Turkmen natural gas, which will be supplied to Pakistan via the Turkmenistan-Afghanistan-Pakistan-India transnational gas pipeline in the future, is quite competitive in price compared to liquefied natural gas. This conclusion follows from information published by the Pakistani newspaper The Express Tribune, citing government sources who are well aware of the situation in the country's energy sector.
According to these sources, a group of officials from the Petroleum Division unfairly recently put forward a proposal to revise tariffs for gas export deliveries on TAPI, allegedly guided by the current market prices for LNG.
Pakistan’s top civil and military leadership has already given assurances to Turkmenistan that Pakistan is committed to executing the strategic TAPI pipeline project in order to ensure energy security, the newspaper emphasizes.
Despite certain lobby for LNG deals, a number of sectors in Pakistan, including the energy sector itself, have already informed the government of their decision to stop expensive LNG imports after 2025, when a long-term agreement on gas imports from Qatar will be taken up for review. As a result, the public sector entity Pakistan LNG Limited (PLL), the largest player in the local LNG market, was compelled to scrap a 10-year LNG supply tender a couple of months ago.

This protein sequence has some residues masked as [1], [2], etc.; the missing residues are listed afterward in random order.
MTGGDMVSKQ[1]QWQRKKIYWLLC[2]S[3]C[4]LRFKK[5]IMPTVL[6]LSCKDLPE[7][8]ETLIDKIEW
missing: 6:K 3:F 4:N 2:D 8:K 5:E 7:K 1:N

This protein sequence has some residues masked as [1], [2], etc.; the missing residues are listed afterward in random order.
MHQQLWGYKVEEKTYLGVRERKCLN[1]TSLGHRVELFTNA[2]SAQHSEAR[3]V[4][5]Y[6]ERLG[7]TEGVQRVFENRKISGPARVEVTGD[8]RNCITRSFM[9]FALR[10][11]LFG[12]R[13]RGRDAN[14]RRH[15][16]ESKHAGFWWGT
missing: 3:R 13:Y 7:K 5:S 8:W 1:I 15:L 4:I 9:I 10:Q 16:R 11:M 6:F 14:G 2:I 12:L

Moreover, as noted in the article, some Pakistani officials conducted a comparative analysis of prices for gas supplies for TAPI and LNG. It turned out that natural gas, which will be imported through the TAPI gas pipeline, will cost the Pakistani budget 9% cheaper than LNG.
For example, if pipeline gas of Turkmen origin will cost us $ 8.268 per million British thermal units (mmbtu) on the border with Pakistan, the cost of re-gasified LNG price at Pakistan port is $ 8.982.US $ per mmbtu based on three-month average Brent crude price.
The APP Agency reported on Thursday, citing the Petroleum Division, the TAPI gas pipeline project is progressing in accordance with the terms agreed by the participating countries of the project.
In the first phase, there will be free flow of gas in the pipeline, which will be completed at an estimated cost of $5-6 billion while in the second phase, compressor stations will be set up at a cost of $1.9-2 billion, The Express Tribune reports.
As ORIENT recently reported, the Saudi Development Fund will transfer the second tranche for TAPI project, which will be spent on procurement of the necessary equipment and materials.